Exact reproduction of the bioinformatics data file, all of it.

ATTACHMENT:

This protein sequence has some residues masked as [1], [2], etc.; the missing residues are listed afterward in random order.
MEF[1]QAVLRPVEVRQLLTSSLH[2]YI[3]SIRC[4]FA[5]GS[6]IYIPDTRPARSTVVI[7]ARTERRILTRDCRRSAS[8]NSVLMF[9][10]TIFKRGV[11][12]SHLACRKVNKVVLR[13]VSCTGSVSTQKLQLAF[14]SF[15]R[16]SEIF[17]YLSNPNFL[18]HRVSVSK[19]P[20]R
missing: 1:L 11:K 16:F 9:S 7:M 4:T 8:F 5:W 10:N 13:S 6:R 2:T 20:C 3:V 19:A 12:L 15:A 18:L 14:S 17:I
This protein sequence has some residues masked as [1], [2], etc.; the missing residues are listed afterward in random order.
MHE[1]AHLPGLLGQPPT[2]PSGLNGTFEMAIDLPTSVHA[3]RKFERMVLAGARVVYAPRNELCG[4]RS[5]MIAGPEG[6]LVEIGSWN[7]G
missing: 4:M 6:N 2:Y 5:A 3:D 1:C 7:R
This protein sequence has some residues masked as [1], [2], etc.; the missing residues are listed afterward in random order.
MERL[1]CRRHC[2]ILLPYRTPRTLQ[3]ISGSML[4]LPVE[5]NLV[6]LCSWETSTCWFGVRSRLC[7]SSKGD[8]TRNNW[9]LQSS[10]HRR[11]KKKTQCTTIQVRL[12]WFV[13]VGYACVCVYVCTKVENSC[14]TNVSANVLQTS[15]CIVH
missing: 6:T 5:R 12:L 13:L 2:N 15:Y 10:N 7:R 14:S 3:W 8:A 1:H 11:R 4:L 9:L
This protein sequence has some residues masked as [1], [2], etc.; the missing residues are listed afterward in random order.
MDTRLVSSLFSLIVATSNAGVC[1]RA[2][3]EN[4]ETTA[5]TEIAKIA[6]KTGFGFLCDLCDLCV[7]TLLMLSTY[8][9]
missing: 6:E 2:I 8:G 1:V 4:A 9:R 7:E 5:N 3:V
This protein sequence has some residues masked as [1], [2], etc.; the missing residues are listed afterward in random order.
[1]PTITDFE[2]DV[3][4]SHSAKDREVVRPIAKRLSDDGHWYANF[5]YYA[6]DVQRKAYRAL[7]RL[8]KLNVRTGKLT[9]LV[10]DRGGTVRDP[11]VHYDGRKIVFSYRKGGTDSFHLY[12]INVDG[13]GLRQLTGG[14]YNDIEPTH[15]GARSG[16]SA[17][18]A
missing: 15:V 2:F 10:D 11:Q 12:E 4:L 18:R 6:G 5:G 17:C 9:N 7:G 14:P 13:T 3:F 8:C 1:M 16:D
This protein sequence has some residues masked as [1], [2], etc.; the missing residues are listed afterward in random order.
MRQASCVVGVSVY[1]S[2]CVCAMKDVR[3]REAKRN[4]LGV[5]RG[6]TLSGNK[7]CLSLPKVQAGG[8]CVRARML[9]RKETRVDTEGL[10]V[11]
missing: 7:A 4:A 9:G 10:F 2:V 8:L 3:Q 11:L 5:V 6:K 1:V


This protein sequence has some residues masked as [1], [2], etc.; the missing residues are listed afterward in random order.
MEF[1]QAVLRPVEVRQLLTSSLH[2]YI[3]SIRC[4]FA[5]GS[6]IYIPDTRPARSTVVI[7]ARTERRILTRDCRRSAS[8]NSVLMF[9][10]TIFKRGV[11][12]SHLACRKVNKVVLR[13]VSCTGSVSTQKLQLAF[14]SF[15]R[16]SEIF[17]YLSNPNFL[18]HRVSVSK[19]P[20]R
missing: 1:L 11:K 16:F 9:S 7:M 4:T 8:F 5:W 10:N 13:S 6:R 2:T 20:C 3:V 19:A 12:L 15:A 18:L 14:S 17:I
This protein sequence has some residues masked as [1], [2], etc.; the missing residues are listed afterward in random order.
MHE[1]AHLPGLLGQPPT[2]PSGLNGTFEMAIDLPTSVHA[3]RKFERMVLAGARVVYAPRNELCG[4]RS[5]MIAGPEG[6]LVEIGSWN[7]G
missing: 4:M 6:N 2:Y 5:A 3:D 1:C 7:R
This protein sequence has some residues masked as [1], [2], etc.; the missing residues are listed afterward in random order.
MERL[1]CRRHC[2]ILLPYRTPRTLQ[3]ISGSML[4]LPVE[5]NLV[6]LCSWETSTCWFGVRSRLC[7]SSKGD[8]TRNNW[9]LQSS[10]HRR[11]KKKTQCTTIQVRL[12]WFV[13]VGYACVCVYVCTKVENSC[14]TNVSANVLQTS[15]CIVH
missing: 6:T 5:R 12:L 13:L 2:N 15:Y 10:N 7:R 14:S 3:W 8:A 1:H 11:R 4:L 9:L
This protein sequence has some residues masked as [1], [2], etc.; the missing residues are listed afterward in random order.
MDTRLVSSLFSLIVATSNAGVC[1]RA[2][3]EN[4]ETTA[5]TEIAKIA[6]KTGFGFLCDLCDLCV[7]TLLMLSTY[8][9]
missing: 6:E 2:I 8:G 1:V 4:A 9:R 7:E 5:N 3:V
This protein sequence has some residues masked as [1], [2], etc.; the missing residues are listed afterward in random order.
[1]PTITDFE[2]DV[3][4]SHSAKDREVVRPIAKRLSDDGHWYANF[5]YYA[6]DVQRKAYRAL[7]RL[8]KLNVRTGKLT[9]LV[10]DRGGTVRDP[11]VHYDGRKIVFSYRKGGTDSFHLY[12]INVDG[13]GLRQLTGG[14]YNDIEPTH[15]GARSG[16]SA[17][18]A
missing: 15:V 2:F 10:D 11:Q 12:E 4:L 18:R 6:G 5:G 17:C 9:N 7:G 14:P 13:T 3:F 8:C 1:M 16:D
This protein sequence has some residues masked as [1], [2], etc.; the missing residues are listed afterward in random order.
MRQASCVVGVSVY[1]S[2]CVCAMKDVR[3]REAKRN[4]LGV[5]RG[6]TLSGNK[7]CLSLPKVQAGG[8]CVRARML[9]RKETRVDTEGL[10]V[11]
missing: 7:A 4:A 9:G 10:F 2:V 8:L 3:Q 11:L 5:V 6:K 1:V